Technology & Trade

Cyber Security

Developing practical approaches to cyber risk management with the guidance of advisors from the cyber security and broader risk management communities
Project Info

The Cyber Security Project brings together Stimson’s cross-cutting work on defense, deterrence and cybersecurity from Stimson’s nuclear security, regional security, and global governance experts. The project combines rigorous research with the guidance and experience of diverse stakeholders and advisors drawn from the cyber security and risk management communities.

Our cyber security work is global and diverse, addressing risks to critical infrastructure such as nuclear power plants; implications of domestic cybersecurity for regional and international security; and issues of international cyber-governance.

Building on our expertise in these and related areas, we plan a new effort focused on deterrence and accountability in the cyber domain, with the goal of developing practical models for a governance framework to manage international cybersecurity risks. By applying lessons from other domestic and international efforts to manage new global risks, the project will provide policymakers with both legal and technical expertise on accountability in the cyber domain, as well as perspectives from both government and industry on potential paths for better addressing cyber security threats.


Join the Washington Foreign Law Society and the Stimson Center in this second in a series of discussions dissecting cyber issues as they relate to current and potential legal accountability: Cyber Accountability – Who did it? Is it wrong? Can they be stopped?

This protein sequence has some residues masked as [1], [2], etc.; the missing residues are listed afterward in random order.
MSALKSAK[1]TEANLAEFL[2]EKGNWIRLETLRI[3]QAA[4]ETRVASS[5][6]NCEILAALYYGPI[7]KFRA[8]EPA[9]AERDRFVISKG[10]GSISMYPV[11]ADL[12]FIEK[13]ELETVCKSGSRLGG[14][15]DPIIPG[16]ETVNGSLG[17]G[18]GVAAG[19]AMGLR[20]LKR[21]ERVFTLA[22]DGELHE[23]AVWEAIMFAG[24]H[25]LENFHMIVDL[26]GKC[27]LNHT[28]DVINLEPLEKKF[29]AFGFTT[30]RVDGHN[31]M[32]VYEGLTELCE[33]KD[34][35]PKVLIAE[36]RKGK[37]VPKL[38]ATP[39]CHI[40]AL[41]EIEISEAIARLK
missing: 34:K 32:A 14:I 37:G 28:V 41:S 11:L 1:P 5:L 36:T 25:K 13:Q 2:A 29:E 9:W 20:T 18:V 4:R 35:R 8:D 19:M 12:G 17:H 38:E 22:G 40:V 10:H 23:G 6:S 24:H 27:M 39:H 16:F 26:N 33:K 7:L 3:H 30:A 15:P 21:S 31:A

The 2017 NotPetya cyberattack cost businesses hundreds of millions of dollars, and the attack is still roiling through insurance markets and some courts. A key issue is under what circumstances state-backed hacks are covered by various kinds of insurance policies or are excluded for being “hostile or warlike acts.” Lloyd’s Market Association is still reviewing alternative industry approaches that can satisfy market needs. Meanwhile, what can/should businesses do in terms of insurance coverage, especially given the difficulties in the classic NMA 464 exclusions, to make sure they have appropriate coverage? How might thresholds be set so that the insurance market itself is sustainable? And might any of these solutions lead to holding threat actors more accountable?

The internet, computers and related technologies are all fabulous. Except when they are not. Cyber intrusions continue to cost us untold hours of grief and trillions of dollars in losses. The issue is not only cyber criminals stealing our data or locking our info with ransomware; we have been deluged with fake news, tricked into cyber addictions, and – in some countries – had our lights turned off. This series of discussions – Cyber Accountability – Who did it? Is it wrong? Can they be stopped? – seeks to dissect cyber issues as they relate to current and potential legal accountability.

For decades, the United Nations has been trying to establish agreement around norms for cyberspace. The year 2015 brought some victory when the report of the UN Governmental Group of Experts on information and communication technologies, consisting of 20 states, won support in the UN General Assembly. Discussions then stumbled over humanitarian and human rights laws inclusion. In 2019, with the Russian Government and others pushing for broader stakeholder engagement in cyber discussions, the UN established two tracks of work that are now underway. What is the hope for any real progress and state accountability to come out of these efforts, and how might progress be found in a new framework that France, Egypt and others propose?

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